Jean-Loup Bertaux is from the Service d'Aeronomie du CNRS at Verrières-le-Buisson in France. With his SPICAM instrument on Mars Express, he hopes to build up measurements of ozone and water vapour over the surface of the planet for different seasons.
You can read about Jean-Pierre at Looking into our future: An interview with Jean-Loup Bertaux
Jean-Pierre Bibring is very conscious of how human activity on Earth can affect our environment and put human life at risk, and that space research can have a positive impact on our society. His OMEGA experiment on Mars Express will help answer basic questions about Mars, which could help us understand how our planet evolves too.
You can read about Jean-Pierre at Bringing space science back to Earth: An interview with Jean-Pierre Bibring
Seven years ago, Vittorio Formisano had the worst day of his professional life. A malfunctioning rocket stage sent Russian planetary probe Mars '96 tumbling back down to Earth – and along with it an instrument that he and his team had worked on for almost a decade.
You can read about Vittorio at If at first you don't succeed...: An interview with Vittorio Formisano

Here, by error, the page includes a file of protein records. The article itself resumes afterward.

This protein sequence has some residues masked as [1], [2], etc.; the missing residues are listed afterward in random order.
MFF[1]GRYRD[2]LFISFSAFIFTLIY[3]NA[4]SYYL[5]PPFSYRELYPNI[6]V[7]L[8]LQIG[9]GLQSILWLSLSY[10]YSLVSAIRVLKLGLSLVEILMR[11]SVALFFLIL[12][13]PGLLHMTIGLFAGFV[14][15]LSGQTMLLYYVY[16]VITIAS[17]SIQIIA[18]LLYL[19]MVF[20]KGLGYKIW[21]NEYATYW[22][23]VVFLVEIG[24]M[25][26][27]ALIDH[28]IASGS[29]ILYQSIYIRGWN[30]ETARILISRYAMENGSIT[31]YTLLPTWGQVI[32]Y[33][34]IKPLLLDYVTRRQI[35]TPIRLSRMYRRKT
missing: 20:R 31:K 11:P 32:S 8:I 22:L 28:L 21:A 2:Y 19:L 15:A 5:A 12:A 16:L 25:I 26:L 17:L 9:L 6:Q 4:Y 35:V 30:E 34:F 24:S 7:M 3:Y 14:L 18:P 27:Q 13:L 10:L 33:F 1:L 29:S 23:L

In 1988, the Russian Phobos 2 made some measurements of the Martian atmosphere before contact was lost after just two months. But these measurements, according to Rickard Lundin, hold the key to the success of ASPERA on Mars Express. ASPERA will study how the 'solar wind' interacts with the Martian atmosphere and show how water vapour and other gases could have escaped from Mars.
You can read about Rickard at Welcome back to Mars: An interview with Rickard Lundin
There are only a few people who can say that they originated the idea to send a European spacecraft to Mars. However, Gerhard Neukum has a good case to make this claim. In 1996, having watched his pioneering camera fall into the Pacific Ocean on board Russia's ill-fated Mars ’96 mission, he needed to find a spacecraft that could take his instruments to Mars.
You can read about Gerhard at Man with a plan: An interview with Gerhard Neukum
At 43 years old, Martin Pätzold is the youngest scientist in charge of an instrument on Mars Express. Working alongside some of the professors who first inspired him as a student, Martin is looking forward to his experiment measuring gravity on Mars with unprecedented accuracy.
You can read about Martin at Up where he belongs: An interview with Martin Pätzold
Giovanni Picardi's MARSIS is a big instrument with a big job to do. Standing for ‘Mars Advanced Radar for Subsurface and Ionospheric Sounding’, it will be the longest structure ever flown in Martian orbit.
You can read about Giovanni at What lies beneath...: An interview with Giovanni Picardi
Colin Pillinger, Principal Investigator for Beagle 2, was interviewed before the events of 25 December 2003. He talked about his work over the last six years to get Beagle 2 to that point – then just days away from its destination.
You can read about Colin at The pleasure principle: An interview with Colin Pillinger
Last update: 10 October 2005